The colder months can mean less sunlight, less exercise and fewer opportunities to enjoy nature. The days are shorter both north and south of the equator. This means even diehard outdoor enthusiasts are likely to get less sun and less exercise.
When you combine these factors with close quarters—especially during school holidays—people are likely to get restless, cranky, and even depressed.
Here are a few ways to change your light exposure, physical activity, physical wellness, and mood during the fall and winter.
A few additional notes on SAD lights, exercise, nutrition and meditation.
The best way to choose and use a light therapy box
SAD lights work best when they mimic exposure to natural sunlight. For this reason you want to place your SAD light about 16 to 24 inches away from your face without looking directly at the light. Choosing a light box with adjustable angles will help you get the best position.
Reading the morning paper, drinking your coffee, or catching up on your email while the light is pointedat you from above or from the side is an effective way to get 20 to 30 minutes of exposure without getting bored.
All exercise counts
Even moderate exercise a few times a week can start to make a difference in your health, including your mood. Psychologists say that a 10-minute walk may be as good as a 45-minute workout when it comes to easing depression symptoms. A pedometer or activity tracker is one way to pay attention to the extra exercise you may not realize you’re getting while walking around the office, the mall or the grocery store.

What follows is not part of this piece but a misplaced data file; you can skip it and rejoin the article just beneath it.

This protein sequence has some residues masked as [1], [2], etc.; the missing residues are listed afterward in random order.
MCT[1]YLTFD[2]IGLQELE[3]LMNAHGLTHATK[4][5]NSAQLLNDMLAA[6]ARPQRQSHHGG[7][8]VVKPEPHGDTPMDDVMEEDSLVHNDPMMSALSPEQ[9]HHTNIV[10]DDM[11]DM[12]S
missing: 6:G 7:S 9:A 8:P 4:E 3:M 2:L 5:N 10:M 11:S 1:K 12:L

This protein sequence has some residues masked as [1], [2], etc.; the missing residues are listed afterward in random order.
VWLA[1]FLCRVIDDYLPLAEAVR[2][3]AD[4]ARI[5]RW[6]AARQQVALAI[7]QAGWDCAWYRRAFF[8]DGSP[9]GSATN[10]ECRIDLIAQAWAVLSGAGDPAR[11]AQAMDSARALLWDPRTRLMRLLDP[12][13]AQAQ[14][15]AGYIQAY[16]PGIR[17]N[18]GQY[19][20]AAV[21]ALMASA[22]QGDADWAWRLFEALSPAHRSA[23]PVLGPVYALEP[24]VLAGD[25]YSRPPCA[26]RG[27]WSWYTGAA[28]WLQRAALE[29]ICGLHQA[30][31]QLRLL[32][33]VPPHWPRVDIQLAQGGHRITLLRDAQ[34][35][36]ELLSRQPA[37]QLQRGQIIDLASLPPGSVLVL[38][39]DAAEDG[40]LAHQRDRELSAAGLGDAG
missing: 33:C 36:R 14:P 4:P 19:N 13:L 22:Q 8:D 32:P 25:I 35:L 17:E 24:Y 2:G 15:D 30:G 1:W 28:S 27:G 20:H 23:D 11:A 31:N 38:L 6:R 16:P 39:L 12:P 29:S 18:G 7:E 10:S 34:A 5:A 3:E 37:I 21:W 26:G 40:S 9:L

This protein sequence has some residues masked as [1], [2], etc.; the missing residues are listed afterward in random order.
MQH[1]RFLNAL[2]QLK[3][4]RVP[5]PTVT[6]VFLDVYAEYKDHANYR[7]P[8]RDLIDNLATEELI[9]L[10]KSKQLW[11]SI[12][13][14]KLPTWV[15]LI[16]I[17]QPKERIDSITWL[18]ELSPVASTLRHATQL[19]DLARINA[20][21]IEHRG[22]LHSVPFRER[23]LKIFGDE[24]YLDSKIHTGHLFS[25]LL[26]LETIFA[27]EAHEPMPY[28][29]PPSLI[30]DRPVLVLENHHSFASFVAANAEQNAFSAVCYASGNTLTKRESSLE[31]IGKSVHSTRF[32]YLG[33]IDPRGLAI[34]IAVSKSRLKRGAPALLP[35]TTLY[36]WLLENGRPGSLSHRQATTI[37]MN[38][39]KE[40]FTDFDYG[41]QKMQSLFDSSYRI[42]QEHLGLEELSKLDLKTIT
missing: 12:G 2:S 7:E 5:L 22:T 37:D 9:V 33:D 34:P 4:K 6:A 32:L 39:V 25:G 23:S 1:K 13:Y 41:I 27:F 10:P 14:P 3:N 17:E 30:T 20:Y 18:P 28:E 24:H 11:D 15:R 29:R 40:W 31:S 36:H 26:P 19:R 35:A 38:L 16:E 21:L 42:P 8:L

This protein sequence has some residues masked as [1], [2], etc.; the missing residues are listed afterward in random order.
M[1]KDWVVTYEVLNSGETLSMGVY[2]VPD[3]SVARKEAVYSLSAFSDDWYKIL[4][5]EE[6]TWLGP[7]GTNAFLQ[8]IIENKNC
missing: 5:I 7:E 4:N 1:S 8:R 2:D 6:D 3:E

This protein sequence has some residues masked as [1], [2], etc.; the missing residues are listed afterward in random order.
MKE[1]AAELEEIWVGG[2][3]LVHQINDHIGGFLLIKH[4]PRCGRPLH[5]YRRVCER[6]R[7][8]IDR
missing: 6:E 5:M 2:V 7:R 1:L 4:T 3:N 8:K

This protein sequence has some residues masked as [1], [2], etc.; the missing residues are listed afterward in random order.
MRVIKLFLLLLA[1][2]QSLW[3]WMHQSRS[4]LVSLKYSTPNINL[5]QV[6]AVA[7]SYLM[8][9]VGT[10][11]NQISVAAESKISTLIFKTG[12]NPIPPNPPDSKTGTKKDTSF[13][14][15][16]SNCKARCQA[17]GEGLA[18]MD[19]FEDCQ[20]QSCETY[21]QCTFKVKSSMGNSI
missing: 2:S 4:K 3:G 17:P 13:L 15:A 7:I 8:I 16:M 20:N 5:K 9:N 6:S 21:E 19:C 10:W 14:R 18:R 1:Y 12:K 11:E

Consider fish oil for your mood
The presence of Omega 3s hints at one reason a ModiMed diet may affect your mood. If you’re looking to build on this benefit you can try fish oil. Research has shown that fish oil, which contains Omega 3 fatty acids, may have a positive effect on depression. Make sure to choose a high-quality or recommended source.
Use meditation and mindfulness to find your happy place in or outdoors
One of the reasons cabin fever may get to us has to do with our thoughts. When we’re cooped up we tell ourselves “I should be outside,” “winter is terrible,” and “when will this end?”
These kinds of statements place value on one external circumstance, in this case one season, over another. On the other hand, objectively and calmly acknowledging the things that bother us helps lessen their sting. “I feel like I should be outside,” “I’m thinking negatively about winter,” and “I notice myself wishing that winter was over” are different ways of framing our experience.
Meditation is one way of discovering an openness that lies between our individual thoughts, a space within which we can see those thoughts more objectively. Meditation is a kind of mindfulness.
Vietnamese Buddhist monk Thich Nhat Hanh talks about mindfully eating an orange. Rather than stuffing our faces, he suggests slowing down and noticing the experience.
In the same way, walking around the house, doing the dishes, or recognizing rare opportunities to spend time alone or together are all ways of embracing your inner cabin.